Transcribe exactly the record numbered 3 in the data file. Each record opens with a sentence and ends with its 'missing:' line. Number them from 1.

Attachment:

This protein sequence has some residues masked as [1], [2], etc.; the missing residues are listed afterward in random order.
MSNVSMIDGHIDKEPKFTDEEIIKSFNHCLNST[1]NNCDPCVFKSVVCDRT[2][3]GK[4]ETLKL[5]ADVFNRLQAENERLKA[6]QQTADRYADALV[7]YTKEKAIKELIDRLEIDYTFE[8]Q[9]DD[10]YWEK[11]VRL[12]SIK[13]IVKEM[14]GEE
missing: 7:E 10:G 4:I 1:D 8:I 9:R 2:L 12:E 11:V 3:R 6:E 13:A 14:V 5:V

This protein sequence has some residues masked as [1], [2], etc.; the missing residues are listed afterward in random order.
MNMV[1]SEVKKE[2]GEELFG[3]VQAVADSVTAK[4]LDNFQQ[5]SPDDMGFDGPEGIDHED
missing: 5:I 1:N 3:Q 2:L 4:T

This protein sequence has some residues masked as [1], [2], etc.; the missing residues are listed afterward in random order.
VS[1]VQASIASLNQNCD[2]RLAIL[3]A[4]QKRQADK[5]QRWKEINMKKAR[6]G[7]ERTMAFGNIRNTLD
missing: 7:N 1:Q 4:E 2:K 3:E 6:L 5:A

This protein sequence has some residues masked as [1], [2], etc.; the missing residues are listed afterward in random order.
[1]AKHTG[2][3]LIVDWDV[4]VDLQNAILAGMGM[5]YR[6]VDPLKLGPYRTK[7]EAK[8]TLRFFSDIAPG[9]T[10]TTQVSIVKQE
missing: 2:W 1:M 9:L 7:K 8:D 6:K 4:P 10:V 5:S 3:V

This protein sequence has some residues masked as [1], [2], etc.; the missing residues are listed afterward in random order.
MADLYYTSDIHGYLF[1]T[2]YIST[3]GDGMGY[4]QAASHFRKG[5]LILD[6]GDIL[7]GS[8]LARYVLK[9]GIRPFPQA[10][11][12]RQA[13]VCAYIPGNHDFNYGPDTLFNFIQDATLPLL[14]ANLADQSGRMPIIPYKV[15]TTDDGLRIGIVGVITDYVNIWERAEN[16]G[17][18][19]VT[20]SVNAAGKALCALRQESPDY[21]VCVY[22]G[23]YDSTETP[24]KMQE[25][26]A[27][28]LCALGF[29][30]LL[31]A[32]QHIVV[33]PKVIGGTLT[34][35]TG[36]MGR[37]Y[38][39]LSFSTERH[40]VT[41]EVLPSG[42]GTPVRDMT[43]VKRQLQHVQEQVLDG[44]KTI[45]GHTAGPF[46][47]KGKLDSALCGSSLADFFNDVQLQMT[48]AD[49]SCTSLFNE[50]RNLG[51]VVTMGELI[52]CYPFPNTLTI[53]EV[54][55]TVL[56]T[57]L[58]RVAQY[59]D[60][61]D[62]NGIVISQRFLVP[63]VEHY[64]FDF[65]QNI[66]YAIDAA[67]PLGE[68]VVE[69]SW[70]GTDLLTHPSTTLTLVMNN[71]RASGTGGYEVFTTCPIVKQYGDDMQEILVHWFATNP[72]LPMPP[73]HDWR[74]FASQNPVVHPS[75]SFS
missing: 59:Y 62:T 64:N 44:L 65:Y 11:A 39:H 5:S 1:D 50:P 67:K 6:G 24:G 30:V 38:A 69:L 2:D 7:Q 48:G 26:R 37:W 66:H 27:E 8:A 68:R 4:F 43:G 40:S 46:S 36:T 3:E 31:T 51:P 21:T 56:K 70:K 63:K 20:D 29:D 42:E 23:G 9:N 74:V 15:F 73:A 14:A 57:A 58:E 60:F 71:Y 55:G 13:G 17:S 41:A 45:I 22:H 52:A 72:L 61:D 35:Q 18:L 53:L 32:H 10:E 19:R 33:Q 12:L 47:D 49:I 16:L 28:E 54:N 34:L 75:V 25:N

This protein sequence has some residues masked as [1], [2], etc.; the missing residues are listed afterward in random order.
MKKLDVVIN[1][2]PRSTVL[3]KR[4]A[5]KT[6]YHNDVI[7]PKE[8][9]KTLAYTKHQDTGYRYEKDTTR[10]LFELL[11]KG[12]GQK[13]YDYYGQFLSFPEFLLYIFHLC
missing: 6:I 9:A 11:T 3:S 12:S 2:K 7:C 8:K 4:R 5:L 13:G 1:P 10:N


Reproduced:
This protein sequence has some residues masked as [1], [2], etc.; the missing residues are listed afterward in random order.
VS[1]VQASIASLNQNCD[2]RLAIL[3]A[4]QKRQADK[5]QRWKEINMKKAR[6]G[7]ERTMAFGNIRNTLD
missing: 7:N 1:Q 4:E 2:K 3:E 6:L 5:A